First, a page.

Published On: February 28th, 2017 / Categories: Property Taxes /

revenue and taxation code sectionThus far this season, California has been hit hard by the elements, as many of you are likely too well aware, as torrential precipitation has dumped an overwhelming amount of water on both the northern and southern portions of the state. While these ordeals have made our five-year drought seem like a distant memory, they have also wreaked havoc on many of us. The enormity of this catastrophe was vividly shown by the failures of the Oroville dam spillways, which necessitated the evacuation of nearly 200,000 people in several counties of Northern California.

Closer to home, in Silicon Valley, flooding struck hundreds of properties located in San Jose, as Coyote Creek breached its banks due to substantial releases of water from Anderson Reservoir in Morgan Hill, which had been threatening to overflow for several days as a result of weeks of heavy rains. After one last series of storms struck, the reservoir spilled over, causing what experts described as a “once-in­-a-100-year flood event.” With little warning, over 14,000 residents were forced to evacuate, and rising water levels caused damage to both homes and businesses alike.

Under California Revenue and Taxation Code Section 170, owners of real property in San Jose and other areas of California that have been impacted as a result of these misfortunes may qualify for a temporary reduction in the assessed value of their real property, in the event the harm to that property exceeds $10,000. Such reassessment could result in the reduction of the owner’s real property tax bill for the period of time between the incidence of the damage and completion of the repair or reconstruction of the property.

Property owners seeking reassessment must submit an application describing the condition and value of the property immediately after the damage or destruction and the dollar amount of the damage. The deadline for submitting an application is no later than (a) twelve (12) months after the date the damage occurred or (b) if the assessor’s office gives notice to the owner of a possible reassessment, sixty (60) calendar days after the notice, whichever last occurs. Photographs and any other relevant documentation, such as repair estimates, should accompany the application. Once the property has been fully restored, the property will then be assessed at its previous base year value if the property is rebuilt in a like or similar manner. For residents and business owners who were affected by the Coyote Creek flooding in San Jose, the Santa Clara County Assessor’s Office has provided detailed information regarding these property tax relief programs on its website, as well as a downloadable claim form for submitting an application.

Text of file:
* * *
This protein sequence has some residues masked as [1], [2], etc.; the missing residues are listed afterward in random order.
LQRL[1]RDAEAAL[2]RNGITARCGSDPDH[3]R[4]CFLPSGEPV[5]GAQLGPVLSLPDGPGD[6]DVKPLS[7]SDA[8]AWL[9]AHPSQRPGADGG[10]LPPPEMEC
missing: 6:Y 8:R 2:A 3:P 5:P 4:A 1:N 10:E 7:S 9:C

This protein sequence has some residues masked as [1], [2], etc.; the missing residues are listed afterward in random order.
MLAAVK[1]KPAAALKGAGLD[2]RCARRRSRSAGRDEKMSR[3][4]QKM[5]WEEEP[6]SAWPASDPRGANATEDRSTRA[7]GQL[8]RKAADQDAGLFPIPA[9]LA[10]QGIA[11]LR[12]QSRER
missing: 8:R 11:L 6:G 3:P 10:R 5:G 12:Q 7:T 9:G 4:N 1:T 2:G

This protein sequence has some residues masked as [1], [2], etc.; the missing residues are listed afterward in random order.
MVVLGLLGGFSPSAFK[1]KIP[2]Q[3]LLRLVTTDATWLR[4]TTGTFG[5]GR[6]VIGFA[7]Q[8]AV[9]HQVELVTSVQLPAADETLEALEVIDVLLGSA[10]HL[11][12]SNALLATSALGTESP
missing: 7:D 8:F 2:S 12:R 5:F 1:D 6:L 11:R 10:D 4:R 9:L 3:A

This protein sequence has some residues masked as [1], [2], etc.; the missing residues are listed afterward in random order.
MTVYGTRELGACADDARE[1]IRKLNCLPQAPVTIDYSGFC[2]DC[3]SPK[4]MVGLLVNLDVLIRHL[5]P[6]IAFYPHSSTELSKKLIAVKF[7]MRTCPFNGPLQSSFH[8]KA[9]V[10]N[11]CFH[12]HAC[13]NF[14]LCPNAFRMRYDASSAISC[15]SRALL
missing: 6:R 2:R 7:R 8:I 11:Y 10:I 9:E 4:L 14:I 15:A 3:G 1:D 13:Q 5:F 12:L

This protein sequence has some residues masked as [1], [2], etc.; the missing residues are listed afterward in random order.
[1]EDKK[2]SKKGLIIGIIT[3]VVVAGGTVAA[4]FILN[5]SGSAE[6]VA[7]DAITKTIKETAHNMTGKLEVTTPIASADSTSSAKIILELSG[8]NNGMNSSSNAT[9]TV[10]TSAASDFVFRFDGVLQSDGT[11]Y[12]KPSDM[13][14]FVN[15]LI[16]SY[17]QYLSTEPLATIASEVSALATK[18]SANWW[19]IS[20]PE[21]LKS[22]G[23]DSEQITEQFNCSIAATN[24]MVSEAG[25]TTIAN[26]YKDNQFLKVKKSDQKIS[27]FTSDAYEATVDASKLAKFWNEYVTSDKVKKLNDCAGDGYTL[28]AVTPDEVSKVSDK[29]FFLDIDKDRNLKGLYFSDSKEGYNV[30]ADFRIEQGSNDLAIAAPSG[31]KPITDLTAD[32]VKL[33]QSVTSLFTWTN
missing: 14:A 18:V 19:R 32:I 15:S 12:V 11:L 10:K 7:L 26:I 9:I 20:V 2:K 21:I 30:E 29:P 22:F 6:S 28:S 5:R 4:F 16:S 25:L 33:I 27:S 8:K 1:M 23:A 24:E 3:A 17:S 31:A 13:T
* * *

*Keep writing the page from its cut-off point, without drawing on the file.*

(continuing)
Furthermore, if the governor declares a state of emergency with regard to any of these calamities, state law furnishes substantial additional remedies, subject to certain restrictions. California Revenue and Taxation Code Section 69 allows the base year valuation of any real property that has been substantially damaged or destroyed to be transferred to comparable replacement property acquired within the same county within five (5) years of the event. In addition, California Revenue and Taxation Code Section 69.3 permits the base year value of a dwelling that has been substantially damaged or destroyed to be transferred to a comparable replacement dwelling located in another county acquired within three (3) years of the disaster.

County Assessor Larry Stone has urged that all affected property owners in Santa Clara County get in touch with his office for information on these property tax relief programs. This information may be obtained through the County Assessor’s website or by telephone at (408) 299-5500.




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